A Practical Approach to Teaching Genomics for the Primary Care APN

Gary Laustsen, FNP-BC, RN, PhD


April 18, 2011

In This Article

Integrating Genomics Into the APN Curriculum

In some programs, the APN curricula may already be credit heavy or the school may not have faculty with the appropriate expertise to offer a unique genomics course. For these and other reasons, program faculty may elect to incorporate genomics content into existing courses. As a part of meeting accreditation and national standards, all APN programs are required to have students take courses in the "3-P's": advanced physical assessment, pathophysiology, and pharmacology. These courses and others can provide opportunities for student learning or activities related to genomics.

Advanced Physical Assessment

Advanced physical assessment orients the APN student in the skills and knowledge of acquiring patient subjective and objective data. An important skill generally presented and practiced in an advanced physical assessment course is the gathering of a detailed health history. Assessing a patient's health history can provide information in regard to current genetic-related conditions, potential pharmacogenetic considerations, and identify risks for potential heritable disorders. A possible course activity that relates genomics and health history is the creation of a patient pedigree (genogram): a member of the student's family or on an actual patient. A number of useful resources are available on the Internet that facilitate the student's creation of a patient or family pedigree. The US Department of Health & Human Services has developed an online tool, My Family Health Portrait for helping individuals create and share their family pedigrees, and there are other online sources for creating a family pedigree such as Family Tree Builder.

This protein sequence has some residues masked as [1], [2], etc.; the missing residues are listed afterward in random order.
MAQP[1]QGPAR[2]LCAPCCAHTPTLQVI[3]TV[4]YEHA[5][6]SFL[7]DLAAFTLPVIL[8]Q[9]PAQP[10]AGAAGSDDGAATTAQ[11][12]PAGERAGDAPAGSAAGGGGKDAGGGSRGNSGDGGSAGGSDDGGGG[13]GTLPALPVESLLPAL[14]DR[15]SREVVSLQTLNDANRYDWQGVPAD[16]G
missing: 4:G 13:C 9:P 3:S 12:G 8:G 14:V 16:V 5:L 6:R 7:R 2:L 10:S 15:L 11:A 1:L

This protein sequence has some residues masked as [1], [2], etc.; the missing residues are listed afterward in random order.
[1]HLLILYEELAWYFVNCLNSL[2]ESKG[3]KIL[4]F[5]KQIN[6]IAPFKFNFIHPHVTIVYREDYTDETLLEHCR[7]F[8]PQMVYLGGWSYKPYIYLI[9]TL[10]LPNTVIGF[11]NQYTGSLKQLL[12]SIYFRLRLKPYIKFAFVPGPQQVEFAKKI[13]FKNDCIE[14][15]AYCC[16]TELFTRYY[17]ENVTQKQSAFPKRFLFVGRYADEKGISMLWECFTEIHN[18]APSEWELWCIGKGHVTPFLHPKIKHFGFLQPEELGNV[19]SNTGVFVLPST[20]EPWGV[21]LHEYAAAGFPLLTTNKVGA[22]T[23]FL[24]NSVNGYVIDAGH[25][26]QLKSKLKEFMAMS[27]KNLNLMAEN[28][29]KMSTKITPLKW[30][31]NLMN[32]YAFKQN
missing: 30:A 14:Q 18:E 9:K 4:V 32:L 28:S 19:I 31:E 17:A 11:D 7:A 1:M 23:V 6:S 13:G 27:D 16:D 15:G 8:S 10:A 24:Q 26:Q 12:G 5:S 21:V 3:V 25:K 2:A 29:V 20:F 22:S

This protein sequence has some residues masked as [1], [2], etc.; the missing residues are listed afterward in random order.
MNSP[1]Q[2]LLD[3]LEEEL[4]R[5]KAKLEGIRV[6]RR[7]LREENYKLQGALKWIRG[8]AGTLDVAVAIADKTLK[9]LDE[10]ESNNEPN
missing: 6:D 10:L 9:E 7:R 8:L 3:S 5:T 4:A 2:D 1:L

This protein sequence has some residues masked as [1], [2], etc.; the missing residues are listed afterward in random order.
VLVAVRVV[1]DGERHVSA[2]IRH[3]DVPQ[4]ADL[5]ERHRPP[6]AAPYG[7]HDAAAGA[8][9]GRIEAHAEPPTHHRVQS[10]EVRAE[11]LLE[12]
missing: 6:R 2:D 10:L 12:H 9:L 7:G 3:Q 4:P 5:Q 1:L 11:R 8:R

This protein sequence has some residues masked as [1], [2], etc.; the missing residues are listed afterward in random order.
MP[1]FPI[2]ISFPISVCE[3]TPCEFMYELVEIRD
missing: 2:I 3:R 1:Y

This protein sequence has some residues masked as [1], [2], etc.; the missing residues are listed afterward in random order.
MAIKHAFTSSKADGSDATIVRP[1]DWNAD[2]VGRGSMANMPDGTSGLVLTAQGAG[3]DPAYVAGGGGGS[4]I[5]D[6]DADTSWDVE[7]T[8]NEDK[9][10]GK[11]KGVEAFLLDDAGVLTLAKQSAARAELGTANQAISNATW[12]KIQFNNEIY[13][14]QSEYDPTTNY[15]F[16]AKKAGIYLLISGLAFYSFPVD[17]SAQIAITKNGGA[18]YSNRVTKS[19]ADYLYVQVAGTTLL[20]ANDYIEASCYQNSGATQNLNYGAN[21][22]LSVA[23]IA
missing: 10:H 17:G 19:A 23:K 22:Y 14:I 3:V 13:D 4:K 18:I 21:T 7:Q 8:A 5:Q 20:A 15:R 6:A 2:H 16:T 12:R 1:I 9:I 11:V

Advanced physical assessment also offers the APN student a chance to learn and develop relationships with other professionals involved in genomics assessment. Students can be introduced to this experience by inviting a genetic counselor to class. If the class is offered in a distance education format, the students could locate and meet with a nearby genetic counselor. With a guided learning activity, the student can develop an understanding of the professional role and relationship of a genetic counselor within the healthcare arena.

Advanced Pathophysiology

Advanced pathophysiology courses also offer appropriate forums for disseminating genomics content. APN students should have a basic understanding of molecular genetics, and most pathophysiology texts contain material on this topic. Throughout the pathophysiology course, genomic implications of specific diseases can be examined as they relate to epidemiologic factors (incidence, prevalence), physical symptomatology, and treatment options. To promote a practical application, students can be assigned to present case studies (see above) that relate genomic influences to a specific patient's disease manifestation and treatment plan.